Now, I know I have said I don’t do anything new without an external brain, but I really thought I could do this. I mean, I did have it all mapped out. I have this thing about picturing things before I do it. It works a lot of times. 
I was a swimmer and a swim coach. Swimming was one of the things that calmed my anxiousness. Going underneath the water and being consumed by water from all sides so relaxing to me. A sensory thing, I’m sure. Like a weighted blanket feeling. I would swim for hours and I was good at it. (Not bragging…lol.) Hey, when I struggled at EVERYTHING in life and I finally found something that I could actually DO without struggling…I was thrilled!
As a coach, I had my swimmers close their eyes and picture themselves winning. We would do this leading into major meets. I would start them from the gun. Stroke by stroke they would go through the race with a win at the end.
I am an absolute believer in if you are determined and work hard enough at anything, you can be successful! I live it every day and so did my swimmers. 
Now, here I was, the night before I was supposed to sell my photography, by myself, at a market….I freaked. I pictured myself doing it. Over and over. I walked myself through all the steps. I paced. I tried to work through. My anxiousness did not subside.
My external brain (EB) saw that something was not right. I finally told her. I was even thinking about keeping my 16-year-old home from school to go with me the first day. My EB said, “why don’t we just go Saturday. The three of us will go. We will see what it’s like, figure everything out together so you are not so anxious. We will do this together.”
She asked me why I didn’t tell her. I told her that I wanted to do it myself.

I always need help. This time, I wanted it to be different.

See, FASDers DO NOT want to rely on others. We WANT to do it on our own! 
Surrendering that is soooooo hard!
I’m an adult. I want to do adult things…by myself. 
Oh, I got the routine stuff down. I can do that stuff all day by myself. I love the independence. I have no problem shopping in the same stores and going to the same coffee house. 
BUT…
Throw in something new…and I’m done.
I started to have my own little pity party. I even started to cry. I had to get to the point that I was okay having someone do this WITH me. I had to let myself get to the point where I would ASK FOR HELP.
I am not the best at asking for help.
“I CAN DO IT MYSELF” I want to scream.
Reality sinks in and I have to look at myself in the mirror…and again…surrender some tough stuff.
I can do anything the first timewith help.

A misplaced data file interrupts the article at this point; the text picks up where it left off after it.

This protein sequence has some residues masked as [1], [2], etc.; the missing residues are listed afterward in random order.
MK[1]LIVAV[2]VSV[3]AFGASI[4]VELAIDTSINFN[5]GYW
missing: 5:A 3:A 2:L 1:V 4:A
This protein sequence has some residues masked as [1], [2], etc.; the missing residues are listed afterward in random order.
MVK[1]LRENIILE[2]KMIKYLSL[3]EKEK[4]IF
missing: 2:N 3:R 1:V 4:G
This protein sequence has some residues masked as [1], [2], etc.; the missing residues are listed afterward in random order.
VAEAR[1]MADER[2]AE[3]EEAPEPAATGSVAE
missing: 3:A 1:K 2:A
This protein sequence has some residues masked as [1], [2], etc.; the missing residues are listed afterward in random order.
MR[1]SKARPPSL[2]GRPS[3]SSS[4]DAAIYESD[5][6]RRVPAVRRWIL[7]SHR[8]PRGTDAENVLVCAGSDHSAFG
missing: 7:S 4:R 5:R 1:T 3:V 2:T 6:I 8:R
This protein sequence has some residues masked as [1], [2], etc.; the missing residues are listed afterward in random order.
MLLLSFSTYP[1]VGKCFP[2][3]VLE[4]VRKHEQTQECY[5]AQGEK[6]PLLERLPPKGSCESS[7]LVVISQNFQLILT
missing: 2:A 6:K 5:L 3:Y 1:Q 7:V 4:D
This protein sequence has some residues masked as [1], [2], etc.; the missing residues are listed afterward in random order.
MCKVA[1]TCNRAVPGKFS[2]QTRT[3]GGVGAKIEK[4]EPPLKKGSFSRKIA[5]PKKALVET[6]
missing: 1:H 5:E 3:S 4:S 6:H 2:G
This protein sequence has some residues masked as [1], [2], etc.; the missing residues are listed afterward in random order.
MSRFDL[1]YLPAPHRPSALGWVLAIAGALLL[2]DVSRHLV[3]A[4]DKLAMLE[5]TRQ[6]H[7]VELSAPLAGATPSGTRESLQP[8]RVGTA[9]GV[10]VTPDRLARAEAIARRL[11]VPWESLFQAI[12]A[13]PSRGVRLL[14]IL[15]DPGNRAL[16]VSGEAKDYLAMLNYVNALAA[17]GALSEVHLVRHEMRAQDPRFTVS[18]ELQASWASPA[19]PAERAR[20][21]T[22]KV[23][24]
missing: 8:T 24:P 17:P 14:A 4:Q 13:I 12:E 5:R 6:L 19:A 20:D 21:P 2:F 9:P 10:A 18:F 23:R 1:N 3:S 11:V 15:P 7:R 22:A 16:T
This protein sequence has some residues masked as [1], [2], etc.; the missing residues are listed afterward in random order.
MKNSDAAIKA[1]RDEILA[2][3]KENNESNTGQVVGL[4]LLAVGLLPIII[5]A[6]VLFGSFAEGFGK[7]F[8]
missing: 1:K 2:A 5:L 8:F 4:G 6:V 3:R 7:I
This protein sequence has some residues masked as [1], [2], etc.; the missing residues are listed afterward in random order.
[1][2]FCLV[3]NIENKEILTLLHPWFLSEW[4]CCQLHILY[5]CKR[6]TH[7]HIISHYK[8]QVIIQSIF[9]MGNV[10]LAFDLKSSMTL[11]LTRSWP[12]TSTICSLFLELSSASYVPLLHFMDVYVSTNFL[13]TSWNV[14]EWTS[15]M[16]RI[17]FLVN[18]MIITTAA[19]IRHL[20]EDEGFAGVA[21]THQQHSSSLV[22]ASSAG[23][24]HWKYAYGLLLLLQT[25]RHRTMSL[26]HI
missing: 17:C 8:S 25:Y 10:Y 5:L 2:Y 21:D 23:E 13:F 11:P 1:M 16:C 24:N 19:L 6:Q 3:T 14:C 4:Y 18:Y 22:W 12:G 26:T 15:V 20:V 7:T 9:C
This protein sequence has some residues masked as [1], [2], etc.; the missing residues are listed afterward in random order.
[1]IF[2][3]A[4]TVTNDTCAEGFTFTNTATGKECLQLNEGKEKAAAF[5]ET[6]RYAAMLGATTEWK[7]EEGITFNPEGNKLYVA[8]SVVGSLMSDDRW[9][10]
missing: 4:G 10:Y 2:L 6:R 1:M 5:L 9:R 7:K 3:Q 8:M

Once I can rid of all confusion in a situation, it can become routine and eventually I can do it on my own.
I found myself angry. I got pretty upset that I HAD to ask for help.
I had to be okay with who I was and this disability.
Doing anything new is scary for someone with FASD. 
Yes, we might throw a fit about it.
We might get angry because honestly…we really want to do it by ourselves.
We are actually pretty smart people…we just have a brain that doesn’t work like everybody else.
AND we are smart enough to know this.

We watch everybody in the room understand what’s going on when we are confused.

We KNOW we can’t process like everybody else.
It takes us longer. We DO know that.
That is why we have to surrender to the fact of letting someone help us until we get it.
Once we realize that you helping us will help us get independent in a certain area, we are going to work that much harder.
We give 110%. 
Always have.
I was always one of the hardest workers in the pool.
I was always determined in the classroom despite my confusion.
It’s the surrendering and accepting that was harder for me.
With time, we get there…but we need our little fits along the way as we recognize and realize that we are different. That we aren’t able to do something that everybody else can do can be frustrating. 
I have to realize that if I don’t ask for help, I will just get stuck. I will probably not do it at all. That is an incentive for me.
Accept 
Surrender and ask for help. 
Problem solved.
Eventually do it by myself.

Side note: Added after I wrote this: An FASDer (RJ from Flying with broken wings) just said this to me about this blog…We have to remember that giving in is not giving up. That is AWESOME! Love it! True! 

All I hear is blah, blah, blah (reposted from my blog on FASDforever)